Nothing quite prepares you for Cobblers Cove, after a five-year refurbishment. It feels more like a retreat than a hotel on the relaxed north-west coast of Barbados. The former plantation mansion stands out with a soft pink and white exterior. Staff offer a warm welcome with a Cobblers Cooler cocktail. The best way to enjoy it is on a lounger under the parasol in front of the Caribbean Sea or by the outdoor swimming pool. Not advised on an empty stomach.



The bedrooms, in keeping with the retreat feel, are free of televisions. It’s quite liberating to escape a daily diet of bad news. I enjoyed many hours sitting on the terrace with a book while overlooking the tropical gardens. The bathrooms feature large, powerful walk-in showers and the bedroom is well air-conditioned. The rooms are provided with an excellent selection of teas, coffees and snacks.



There’s probably no better place to eat in the area than the hotel’s Camelot restaurant, whether it be a full breakfast, a chicken club sandwich at lunch or freshly caught fish at dinner. The lobster tagliatelle and pan fried Catch of the Day were delicious. There isn’t a more elegant setting to enjoy a meal and there is a rich pull of musical talent in the area that is happy to take requests. We were treated to a version of Electric Avenue by one local singer in fine voice with charisma to burn. Eddie Grant is a resident in the area.



Five of us departed the hotel to visit the Mount Gay Rum Distillery under a blue sky. The guide was a knowledgeable and lively character with many great stories about the distillery’s 300-year history including tales about the Scots who lived and worked there. We were invited to taste a selection of rare and pricey rums.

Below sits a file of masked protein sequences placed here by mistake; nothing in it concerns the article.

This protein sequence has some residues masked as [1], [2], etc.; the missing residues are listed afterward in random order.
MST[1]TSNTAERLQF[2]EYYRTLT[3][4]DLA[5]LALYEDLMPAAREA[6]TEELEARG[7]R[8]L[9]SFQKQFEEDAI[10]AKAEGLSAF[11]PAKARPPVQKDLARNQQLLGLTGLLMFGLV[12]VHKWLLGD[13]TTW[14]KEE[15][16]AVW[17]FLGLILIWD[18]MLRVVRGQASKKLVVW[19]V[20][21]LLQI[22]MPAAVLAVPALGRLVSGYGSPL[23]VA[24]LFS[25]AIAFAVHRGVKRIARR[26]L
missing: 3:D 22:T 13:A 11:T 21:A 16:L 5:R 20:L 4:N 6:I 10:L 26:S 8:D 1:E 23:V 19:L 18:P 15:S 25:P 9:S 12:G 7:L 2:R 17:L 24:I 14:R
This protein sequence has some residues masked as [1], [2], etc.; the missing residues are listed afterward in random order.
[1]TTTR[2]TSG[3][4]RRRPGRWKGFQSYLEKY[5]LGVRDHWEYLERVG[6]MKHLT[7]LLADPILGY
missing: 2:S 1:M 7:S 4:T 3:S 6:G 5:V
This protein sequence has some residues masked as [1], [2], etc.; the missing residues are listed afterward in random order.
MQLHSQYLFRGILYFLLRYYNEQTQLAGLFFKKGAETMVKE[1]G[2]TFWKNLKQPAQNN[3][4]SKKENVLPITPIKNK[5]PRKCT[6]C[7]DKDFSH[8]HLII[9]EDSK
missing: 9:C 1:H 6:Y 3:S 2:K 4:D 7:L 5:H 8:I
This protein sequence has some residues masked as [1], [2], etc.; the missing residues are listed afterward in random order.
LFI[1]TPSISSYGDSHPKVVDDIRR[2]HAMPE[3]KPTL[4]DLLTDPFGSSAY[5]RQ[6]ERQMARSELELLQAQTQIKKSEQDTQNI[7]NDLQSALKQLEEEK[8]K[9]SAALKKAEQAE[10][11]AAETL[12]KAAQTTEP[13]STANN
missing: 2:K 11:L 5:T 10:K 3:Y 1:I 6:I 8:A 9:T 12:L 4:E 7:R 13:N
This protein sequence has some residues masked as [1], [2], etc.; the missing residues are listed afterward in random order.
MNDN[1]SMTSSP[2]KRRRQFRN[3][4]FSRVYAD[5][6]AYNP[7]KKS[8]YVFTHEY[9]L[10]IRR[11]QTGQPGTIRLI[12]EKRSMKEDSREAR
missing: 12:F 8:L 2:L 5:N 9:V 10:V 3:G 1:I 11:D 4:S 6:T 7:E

The hotel’s pontoon is anchored a short distance in front of the hotel. A short walk onto the golden sands, a swim in the warm blue seas and you can relax in the calm waters in front of the hotel. The Salt Whistle Store on the hotel grounds sells an array of locally produced gifts including cotton dresses and linen shirts. The hotel gardens are a pleasant spot to sit and ponder, and the gardeners are happy to chat about the rare and beautiful species in the garden.



There are many Christian churches dotted around the area and faith is a strong aspect of the culture. Many of the locals talk about having Scottish connections rooted in the church. There are opportunities to visit the wild highlands and go sailing, I opted for the latter and went snorkelling with turtles. Swimming with these compelling creatures was one of the most memorable experiences of the trip. The boatman was happy to point out the homes of some famous residents, including Rihanna. The singer was declared a national hero of Barbados shortly after my visit when the country celebrated its new status as an independent republic.

Rates at Cobblers Cove start from approx. £300 per room per night on a B&B basis. Virgin Atlantic and British Airways offer direct flights to Barbados from the UK.